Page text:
Monoxylon is the Greek term for a vessel chiselled out from a single tree trunk. It’s also the name of a Czech-led experimental archaeological expedition, which first set off in such a craft back in 1995. The aim then and now is to validate in practice assumptions and hypotheses about human migration in the Neolithic age, some 8,000 years ago.
A police investigation has concluded that the sound engineer who played the
1968 protest song Prayer for Martha during one of President Zeman’s
meetings with the public in the town of Lipníku nad Bečvou had committed
The sound engineer who chose this way to protest against the policies of Miloš Zeman could be fined 15,000 crowns. The police presidium also said that the police action against the man had been justified.
The police forced their way into the man’s flat, stopped the music and took him away for questioning on the grounds that he had violated the right to assembly. The Czech Helsinki Committee protested against the police action.
Archaeologists from the Palacký University in Olomouc have discovered a unique Neolithic well in Moravia. The discovery, dating back to the Early Stone Age, sheds new light on the early settlement in the region. Experts say the finding is pretty rare, since the Neolithic people still used mainly surface water resources.
The discovery of the remains of a Neolithic settlement on Czech soil in 2001 led to years of painstaking research. Now the results of more than 15 years of study have appeared in a surprising format – a comic book called A day in the life of a Neolithic woman. The book, which is intended primarily for schoolchildren and educators, is the work of archeologist Veronika Mikešová and illustrator Michal Puhač who merged facts and fantasy to bring us a glimpse of life in this part of the world 7,000 years ago. I spoke to the illustrator about what the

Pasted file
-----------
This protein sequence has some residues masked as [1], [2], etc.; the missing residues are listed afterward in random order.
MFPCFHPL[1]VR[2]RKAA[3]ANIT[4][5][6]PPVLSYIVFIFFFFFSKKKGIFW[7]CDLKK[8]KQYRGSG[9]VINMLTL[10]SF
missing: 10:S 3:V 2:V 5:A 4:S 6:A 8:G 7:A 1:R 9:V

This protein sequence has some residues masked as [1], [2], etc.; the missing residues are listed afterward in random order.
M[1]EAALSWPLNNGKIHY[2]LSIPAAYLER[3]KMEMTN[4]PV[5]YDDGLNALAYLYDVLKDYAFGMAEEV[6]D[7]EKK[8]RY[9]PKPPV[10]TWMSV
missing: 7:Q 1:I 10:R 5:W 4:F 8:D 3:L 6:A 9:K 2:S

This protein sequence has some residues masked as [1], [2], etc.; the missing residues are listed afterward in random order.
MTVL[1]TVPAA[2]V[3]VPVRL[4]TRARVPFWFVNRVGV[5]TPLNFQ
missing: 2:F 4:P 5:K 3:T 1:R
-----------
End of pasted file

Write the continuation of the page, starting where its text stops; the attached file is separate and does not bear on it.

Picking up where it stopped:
The Prague district of Bubeneč, in the bend of the Vltava river, is a quiet, mostly residential part of town, and a scene of continuous archaeological discoveries. People have been living in the area since at least the 5th millennium BC, when the phenomenon of agriculture began to spread through Central Europe. Only last year the district made the international news with the discovery of an atypical burial site from the ancient Corded Ware culture. Now archaeologists working on the site of the new Canadian embassy have found what appears to be the
In 1997, just eight years after the Velvet Revolution, when Czechs were making up for lost time and looking into the future, one man - archeologist Radomír Tichý - was busy looking back. Like the rest of his countrymen he was now fully able to realize his dreams, but those had little to do with mobile phones, DVDs and exotic holidays. Mr. Tichý and his colleagues at Hradec Králové University aimed to recreate history by building an open air museum from the early Stone Age to the late Metal Age.
Czech archaeologists are best-known for their work in Egypt, spanning five decades, but some specialists have begun making headlines for excavation work in a different part of the world: Mesopotamia – the cradle of ancient civilisation that is now present-day Iraq. Recently an eight-member team headed by Karel Nováček of the University of West Bohemia, returned from northern Iraq after having uncovered Stone Age tools that were used by either our ancestors or our distant relatives (Homo neanderthalensis). The tools date back some 150,000 years,